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Key Financial Planning Lessons Can Put the Current Market Volatility in the Right Perspective
DENVER (February 9, 2018) – Over the past five days, the Dow Jones Industrial Average has seen a sharp decline of over ten-percent, which has forced many investors to make rash, emotional decisions. Rather than overreact to short-term market swings, the Financial Planning Association
), the country's largest professional membership association for Certified Financial Planner™ (CFP
) professionals, offers some guidance to American investors that is rooted in the practice of sound financial planning.
First, it is important to understand that "financial planning" is not "investment management." Financial planning is a dynamic process where you develop a big-picture strategy for managing all of your financial resources – including investments – so you're in position to fulfill your short-term and long-term goals with the flexibility to adjust on the fly as changing circumstances dictate, which includes volatility in the markets.
"Having a financial plan helps to increase the probability of achieving your goals irrespective of what happens in the market; world events that might occur; or some of the life events that are unavoidable," says 2018 FPA President Frank Paré, CFP
So, what can American investors learn from the financial planning process that they can use today to keep from overreacting to the volatility? Here are some key lessons:
It's about the long-term, not the short-term
In financial planning, short-term goals are planned for accordingly, but the real focus is in putting a plan in place that helps you achieve long-term objectives. Things will come up that may take your focus off the long-term goals, but the plan keeps you moving forward no matter what is currently transpiring in the markets.
Shortsighted investment mistakes can negatively impact you in other ways
Financial planning shows you the big picture, not just a slice of it. It's about synthesizing the six core areas of your financial life (cash flow, taxes, estate planning, insurance, investments, retirement planning and, when applicable, college and special needs planning) into a coherent, orchestrated plan, so that all the disparate parts run smoothly as a whole. Making rash decisions based on short-term swings in the market can have a dire impact on other areas of your financial life.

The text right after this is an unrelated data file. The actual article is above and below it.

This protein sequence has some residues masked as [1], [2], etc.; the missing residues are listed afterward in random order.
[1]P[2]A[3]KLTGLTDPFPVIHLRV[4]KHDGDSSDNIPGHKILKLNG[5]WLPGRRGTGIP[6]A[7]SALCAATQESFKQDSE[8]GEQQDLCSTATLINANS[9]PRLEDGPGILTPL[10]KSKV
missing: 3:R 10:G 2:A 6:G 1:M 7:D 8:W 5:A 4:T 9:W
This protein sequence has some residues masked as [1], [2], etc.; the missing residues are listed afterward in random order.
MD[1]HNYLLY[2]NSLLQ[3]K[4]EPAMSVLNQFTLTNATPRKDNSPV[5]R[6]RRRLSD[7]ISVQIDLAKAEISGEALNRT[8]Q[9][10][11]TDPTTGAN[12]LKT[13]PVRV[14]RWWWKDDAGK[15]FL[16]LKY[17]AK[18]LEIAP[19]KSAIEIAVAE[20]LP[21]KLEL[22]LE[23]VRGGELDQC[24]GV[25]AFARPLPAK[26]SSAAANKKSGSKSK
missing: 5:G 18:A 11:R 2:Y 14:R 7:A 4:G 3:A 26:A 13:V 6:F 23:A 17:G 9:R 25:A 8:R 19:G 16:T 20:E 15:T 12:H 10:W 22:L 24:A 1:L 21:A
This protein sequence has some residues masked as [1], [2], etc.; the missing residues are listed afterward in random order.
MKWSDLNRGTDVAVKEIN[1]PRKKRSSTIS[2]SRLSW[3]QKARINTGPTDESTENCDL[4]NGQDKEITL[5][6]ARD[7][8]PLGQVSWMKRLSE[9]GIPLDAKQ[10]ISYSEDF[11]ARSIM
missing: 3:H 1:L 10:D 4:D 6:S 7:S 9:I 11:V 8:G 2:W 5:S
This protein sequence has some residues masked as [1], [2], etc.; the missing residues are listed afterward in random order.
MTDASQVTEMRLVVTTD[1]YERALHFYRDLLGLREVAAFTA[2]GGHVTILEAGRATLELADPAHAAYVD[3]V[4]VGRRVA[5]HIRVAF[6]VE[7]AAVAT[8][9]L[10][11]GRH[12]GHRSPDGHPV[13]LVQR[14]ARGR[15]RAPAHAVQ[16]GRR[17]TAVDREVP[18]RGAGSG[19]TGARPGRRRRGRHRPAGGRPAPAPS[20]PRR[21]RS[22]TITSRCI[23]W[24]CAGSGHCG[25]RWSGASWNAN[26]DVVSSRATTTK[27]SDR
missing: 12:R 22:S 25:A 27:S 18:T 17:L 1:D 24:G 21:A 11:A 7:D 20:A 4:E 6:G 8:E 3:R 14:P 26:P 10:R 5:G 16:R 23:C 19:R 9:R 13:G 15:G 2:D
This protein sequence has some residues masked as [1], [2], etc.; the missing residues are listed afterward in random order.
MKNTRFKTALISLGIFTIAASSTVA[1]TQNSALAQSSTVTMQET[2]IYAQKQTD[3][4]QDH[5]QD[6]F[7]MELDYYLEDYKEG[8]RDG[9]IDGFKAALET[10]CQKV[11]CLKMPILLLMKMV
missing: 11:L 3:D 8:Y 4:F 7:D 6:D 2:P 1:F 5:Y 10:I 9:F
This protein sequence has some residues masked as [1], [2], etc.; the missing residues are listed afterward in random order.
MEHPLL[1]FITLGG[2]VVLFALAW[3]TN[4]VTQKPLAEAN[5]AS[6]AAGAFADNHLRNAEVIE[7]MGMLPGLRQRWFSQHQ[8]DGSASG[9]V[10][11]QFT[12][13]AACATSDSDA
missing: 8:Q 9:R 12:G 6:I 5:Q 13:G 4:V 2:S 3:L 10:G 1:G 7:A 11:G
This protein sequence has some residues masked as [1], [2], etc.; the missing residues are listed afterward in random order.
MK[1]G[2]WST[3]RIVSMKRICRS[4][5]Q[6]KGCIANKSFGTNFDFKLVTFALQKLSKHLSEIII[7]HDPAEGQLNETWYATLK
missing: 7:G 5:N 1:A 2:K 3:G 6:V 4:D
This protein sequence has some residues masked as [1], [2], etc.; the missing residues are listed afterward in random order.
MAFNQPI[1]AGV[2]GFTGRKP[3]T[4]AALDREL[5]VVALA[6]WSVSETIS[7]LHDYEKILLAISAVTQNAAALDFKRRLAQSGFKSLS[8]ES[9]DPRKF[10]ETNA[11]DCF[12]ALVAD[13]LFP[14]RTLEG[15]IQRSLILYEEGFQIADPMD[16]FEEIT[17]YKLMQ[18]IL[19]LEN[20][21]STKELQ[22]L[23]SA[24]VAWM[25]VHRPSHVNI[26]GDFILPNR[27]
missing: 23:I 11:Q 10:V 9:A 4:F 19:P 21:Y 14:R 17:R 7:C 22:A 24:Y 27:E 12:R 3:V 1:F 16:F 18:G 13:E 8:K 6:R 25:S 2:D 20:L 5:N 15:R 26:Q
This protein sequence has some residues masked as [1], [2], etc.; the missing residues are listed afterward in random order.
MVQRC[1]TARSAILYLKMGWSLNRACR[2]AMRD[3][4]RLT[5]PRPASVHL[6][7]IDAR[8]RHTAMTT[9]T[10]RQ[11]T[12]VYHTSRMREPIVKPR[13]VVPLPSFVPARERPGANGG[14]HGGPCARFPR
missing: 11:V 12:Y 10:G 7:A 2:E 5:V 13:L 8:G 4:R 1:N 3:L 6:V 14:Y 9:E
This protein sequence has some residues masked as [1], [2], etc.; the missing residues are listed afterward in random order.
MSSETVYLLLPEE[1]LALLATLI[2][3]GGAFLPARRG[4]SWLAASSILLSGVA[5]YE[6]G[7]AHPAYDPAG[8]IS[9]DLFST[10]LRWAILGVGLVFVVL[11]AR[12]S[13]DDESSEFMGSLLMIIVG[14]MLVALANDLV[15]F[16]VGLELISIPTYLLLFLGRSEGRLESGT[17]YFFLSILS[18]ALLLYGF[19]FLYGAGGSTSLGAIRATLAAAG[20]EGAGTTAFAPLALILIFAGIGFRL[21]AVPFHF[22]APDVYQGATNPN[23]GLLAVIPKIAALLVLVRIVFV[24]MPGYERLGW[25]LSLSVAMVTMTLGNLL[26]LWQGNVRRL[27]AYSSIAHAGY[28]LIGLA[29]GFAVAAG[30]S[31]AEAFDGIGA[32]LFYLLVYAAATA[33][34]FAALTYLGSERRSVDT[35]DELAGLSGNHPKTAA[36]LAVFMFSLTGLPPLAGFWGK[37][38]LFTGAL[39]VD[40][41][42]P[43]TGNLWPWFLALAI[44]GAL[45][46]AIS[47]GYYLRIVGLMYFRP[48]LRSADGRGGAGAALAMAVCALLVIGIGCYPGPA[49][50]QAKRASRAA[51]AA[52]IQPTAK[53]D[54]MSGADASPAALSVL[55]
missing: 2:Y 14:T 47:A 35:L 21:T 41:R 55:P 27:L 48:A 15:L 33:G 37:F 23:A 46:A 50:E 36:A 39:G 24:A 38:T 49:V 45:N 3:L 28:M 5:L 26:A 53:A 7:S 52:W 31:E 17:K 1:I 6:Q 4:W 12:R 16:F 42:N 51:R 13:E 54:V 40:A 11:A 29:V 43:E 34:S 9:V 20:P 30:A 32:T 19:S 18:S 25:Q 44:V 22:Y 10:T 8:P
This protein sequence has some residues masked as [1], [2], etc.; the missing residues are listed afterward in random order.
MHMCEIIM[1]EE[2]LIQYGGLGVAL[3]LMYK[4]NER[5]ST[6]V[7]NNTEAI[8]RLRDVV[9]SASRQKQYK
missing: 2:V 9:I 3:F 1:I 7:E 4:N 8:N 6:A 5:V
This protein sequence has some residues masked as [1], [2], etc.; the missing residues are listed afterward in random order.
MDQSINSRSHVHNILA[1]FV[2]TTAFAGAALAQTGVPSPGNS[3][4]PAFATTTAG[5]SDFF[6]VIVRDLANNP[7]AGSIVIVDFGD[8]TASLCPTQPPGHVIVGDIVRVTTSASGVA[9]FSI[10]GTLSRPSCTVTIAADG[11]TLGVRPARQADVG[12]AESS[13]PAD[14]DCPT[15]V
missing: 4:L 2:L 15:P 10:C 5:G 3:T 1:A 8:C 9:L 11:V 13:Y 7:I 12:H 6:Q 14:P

Focus on your priorities
With goals come priorities. Some people choose to prioritize saving for retirement, others to set aside money for a long, exotic vacation. For some, paying down debt is a must; for others, saving toward a child's college education is a high priority. Financial planning allows you to set and order your priorities, then build strategies to address them.
Don't go it alone
Financial planning requires the skill, knowledge and experience of what real financial planning involves. Too often when investors make rash decisions, they are not talking with a professional first to understand the ramifications of such decisions. If you find yourself ready to overreact to the volatility, seek out the counsel of a CFP
professional first to ensure it will be the right decision.
"No one can predict where this market might end for 2018, but we at FPA know that having a financial plan and a CFP
professional to guide you during the uncertainty can significantly improve your chances of living the life you want irrespective of what happens in the markets," concluded Paré.
About the Financial Planning Association
The Financial Planning Association
) is the principal professional organization for CERTIFIED FINANCIAL PLANNER
) professionals, educators, financial services professionals and students who seek advancement in a growing, dynamic profession. Through a collaborative effort to provide more than 23,000 members with One Connection
to tools and resources for professional development, business success, advocacy and community, FPA is the indispensable force in the advancement of today's CFP
professional. Learn more about FPA at
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